Subpac M2X review

The powerful sub-woofer that goes where you go

  • £360

MusicRadar Verdict

This wearable bass solution packs a serious punch, working well to enhance drum monitoring both on and off the stage.


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    Packs a real punch.


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After beginning life as a Kickstarter campaign, the SUBPAC came to market in 2013 as a tool aimed at music producers, allowing them to feel realistic club-bass frequencies whilst working within their own studios. 

SUBPAC has since expanded into many areas of technology including video games, virtual reality, cinema, fitness and even motoring - it has teamed up with Peugeot to work on a concept car, which includes SUBPAC technology in the seats.

More recently the SUBPAC has been presented as a great accompaniment to stage monitoring for performing musicians; the concept has already been embraced by a number of pro drummers. 

We’ve been sent the freshly-released M2X model to put through its paces behind the kit.  


Available as a seat-back version or wearable backpack, the SUBPAC uses haptic, proprioception and bone conduction technology to deliver bass frequencies between 1Hz and 200Hz directly to the body. This allows the low-end to be felt rather than just heard. 

By means of a small module attached to the ’PAC, the signal is sent directly to the unit via the 3.5mm line-in port or wirelessly through the in-built Bluetooth 4.0. The original signal is then sent to headphones through the mini-jack out. This means you still hear the bass frequencies, rather than them being routed exclusively to the SUBPAC. 

The intensity of the pack can be dialled in via a pot on the module, which works independently from the headphone volume (this can be adjusted from the sound source only). There are limited options for positioning the module so it’s tricky to see the controls without having to remove the pack first. This can prove frustrating during initial setup.

The M2X is the third generation of SUBPAC’s wearable model, after the M1 and M2. Identical in appearance to the M2, the latest version boasts an increased dynamic range and over seven hours of battery life - more than enough for even the most gruelling of gigs. 

The pack has a cool, slimline look and is extremely lightweight at just 5lbs. It’s built to a very high standard and features a combination of hard matte plastic for the main outer section and breathable textile materials for the inside and shoulder straps. 

The SUBPAC also features a built-in chest strap, and an optional waist strap is included. Also in the box is a charging cable with multiple region adaptors and a mini jack-to-jack cable for the aux-in.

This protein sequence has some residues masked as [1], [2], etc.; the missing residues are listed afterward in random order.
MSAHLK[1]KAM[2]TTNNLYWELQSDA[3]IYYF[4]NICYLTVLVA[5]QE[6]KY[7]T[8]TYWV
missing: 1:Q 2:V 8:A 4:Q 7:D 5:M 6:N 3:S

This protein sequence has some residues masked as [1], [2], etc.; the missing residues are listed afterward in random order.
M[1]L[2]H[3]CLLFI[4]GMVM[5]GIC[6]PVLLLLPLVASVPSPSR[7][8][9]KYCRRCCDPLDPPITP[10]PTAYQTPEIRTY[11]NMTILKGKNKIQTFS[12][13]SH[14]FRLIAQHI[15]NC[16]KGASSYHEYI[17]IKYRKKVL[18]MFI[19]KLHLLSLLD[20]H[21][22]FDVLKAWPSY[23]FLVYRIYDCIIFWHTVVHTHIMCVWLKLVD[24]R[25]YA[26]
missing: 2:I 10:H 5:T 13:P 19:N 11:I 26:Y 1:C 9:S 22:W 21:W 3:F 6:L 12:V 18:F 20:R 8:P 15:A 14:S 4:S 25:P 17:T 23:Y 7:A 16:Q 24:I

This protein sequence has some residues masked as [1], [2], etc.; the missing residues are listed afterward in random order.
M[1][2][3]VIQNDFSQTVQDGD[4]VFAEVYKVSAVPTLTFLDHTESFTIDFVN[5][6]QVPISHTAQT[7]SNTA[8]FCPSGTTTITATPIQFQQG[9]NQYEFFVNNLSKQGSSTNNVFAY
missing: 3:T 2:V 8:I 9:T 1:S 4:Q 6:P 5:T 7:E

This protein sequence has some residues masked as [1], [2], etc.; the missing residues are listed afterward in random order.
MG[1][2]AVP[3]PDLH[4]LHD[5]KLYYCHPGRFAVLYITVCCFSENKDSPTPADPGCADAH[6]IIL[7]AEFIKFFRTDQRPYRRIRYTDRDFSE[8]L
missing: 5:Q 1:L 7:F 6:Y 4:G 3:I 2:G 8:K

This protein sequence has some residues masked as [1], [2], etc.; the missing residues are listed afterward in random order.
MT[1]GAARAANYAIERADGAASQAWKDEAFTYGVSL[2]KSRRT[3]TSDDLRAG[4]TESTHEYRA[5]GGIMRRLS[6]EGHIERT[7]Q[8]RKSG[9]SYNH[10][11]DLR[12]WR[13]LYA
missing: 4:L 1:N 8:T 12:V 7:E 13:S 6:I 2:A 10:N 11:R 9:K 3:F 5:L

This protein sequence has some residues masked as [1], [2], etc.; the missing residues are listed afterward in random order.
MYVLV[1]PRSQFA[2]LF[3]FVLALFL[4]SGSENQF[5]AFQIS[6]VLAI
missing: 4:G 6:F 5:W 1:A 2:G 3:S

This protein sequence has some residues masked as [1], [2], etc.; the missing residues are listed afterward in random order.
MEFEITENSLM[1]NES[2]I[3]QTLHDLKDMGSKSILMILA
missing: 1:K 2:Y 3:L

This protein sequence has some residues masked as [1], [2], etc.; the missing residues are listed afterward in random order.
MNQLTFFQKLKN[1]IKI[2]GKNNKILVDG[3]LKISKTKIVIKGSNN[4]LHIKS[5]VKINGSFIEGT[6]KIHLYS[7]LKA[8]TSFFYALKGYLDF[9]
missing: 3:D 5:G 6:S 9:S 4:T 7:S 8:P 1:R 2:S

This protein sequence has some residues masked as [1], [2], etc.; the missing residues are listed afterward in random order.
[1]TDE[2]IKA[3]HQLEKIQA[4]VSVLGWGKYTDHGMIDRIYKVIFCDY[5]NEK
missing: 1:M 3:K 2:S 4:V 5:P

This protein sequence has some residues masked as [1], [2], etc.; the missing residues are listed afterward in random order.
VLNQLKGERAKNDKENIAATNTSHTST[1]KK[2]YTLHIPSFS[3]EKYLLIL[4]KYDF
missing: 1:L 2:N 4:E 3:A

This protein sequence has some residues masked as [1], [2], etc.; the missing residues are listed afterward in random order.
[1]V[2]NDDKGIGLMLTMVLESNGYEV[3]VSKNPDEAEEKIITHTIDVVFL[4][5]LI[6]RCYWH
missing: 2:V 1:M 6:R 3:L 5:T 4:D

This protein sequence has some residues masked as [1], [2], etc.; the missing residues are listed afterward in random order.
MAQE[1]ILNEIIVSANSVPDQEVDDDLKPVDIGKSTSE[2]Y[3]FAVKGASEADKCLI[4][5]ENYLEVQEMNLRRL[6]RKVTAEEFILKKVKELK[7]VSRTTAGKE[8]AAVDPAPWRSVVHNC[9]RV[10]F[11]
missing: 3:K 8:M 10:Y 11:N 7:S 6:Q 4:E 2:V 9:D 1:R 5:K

Hands on

The SUBPAC is designed for music, home cinema, VR and gaming too, so we start our testing here before heading to the kit. After listening to some of our favourite tunes by connecting to my smartphone via Bluetooth, we sit down and watch a movie and then indulge in some X-Box. 

Across the board the SUBPAC performs outstandingly well and never fails to immerse me fully in the moment. We also checked out some ‘SUBPAC optimised’ audio online, which really takes the experience to the next level. Even watching drum videos on YouTube is a whole new ballgame. 

Now to test it on the drumkit. We tried out the M2X with triggers for a couple of gigs, hooked up through a Roland TM-2 module. This worked wonders at reinforcing the sound of the kick and tom triggers through the connected in-ear monitors, as well as adding a rather satisfyingly low punch through the backpack. 

Starting with the intensity turned all the way down (off), we set a comfortable listening volume on the headphones and dial in the bass frequencies to our preference. At a moderate listening volume, even half intensity is enough to deliver extreme, gut-punching bass. 

Even without headphones or monitors, the feel alone is enough to greatly enhance the playability of the kit

It feels rather artificial at first but starts to become the norm after a while. The real test is to turn it off whilst playing - it soon becomes apparent how much the SUBPAC is adding. Even with no headphones or monitors connected, the feel alone is enough to greatly enhance the playability of the kit; perfect for drummers who play small gigs where there are no bass bins to be found. 

Although the SUBPAC works best with all the straps pulled tight for consistent body contact, it does start to feel somewhat restrictive (not to mention a little sweaty) after two hours of straight playing. And depending on your desired style, the backpack look won’t be for everyone. 

One major benefit of the SUBPAC is that it can pack the equivalent punch of a multitude of sub-woofers with comparably little volume to the outside world. The price tag may seem a little steep, but that money goes a long way when compared to the cost of high-end speakers or even headphones.  

The SUBPAC will undoubtedly appeal to those practising on e-kits where noise needs to be kept to a minimum. It has amazing applications when mixing drum tracks or other audio too. But while the SUBPAC is described as silent in use, this is not quite the reality. It actually creates a fair rumble, similar to the noise heard when walking past a nightclub. This isn’t a problem for stage use, but in a recording scenario there is the risk of some noise bleed.

Tom Bradley

Tom is a professional drummer with a long history of performing live anywhere from local venues to 200,000 capacity festivals. Tom is a private drum tutor, in addition to teaching at the BIMM Institute in Birmingham. He is also a regular feature writer and reviewer for MusicRadar, with a particular passion for all things electronic and hybrid drumming.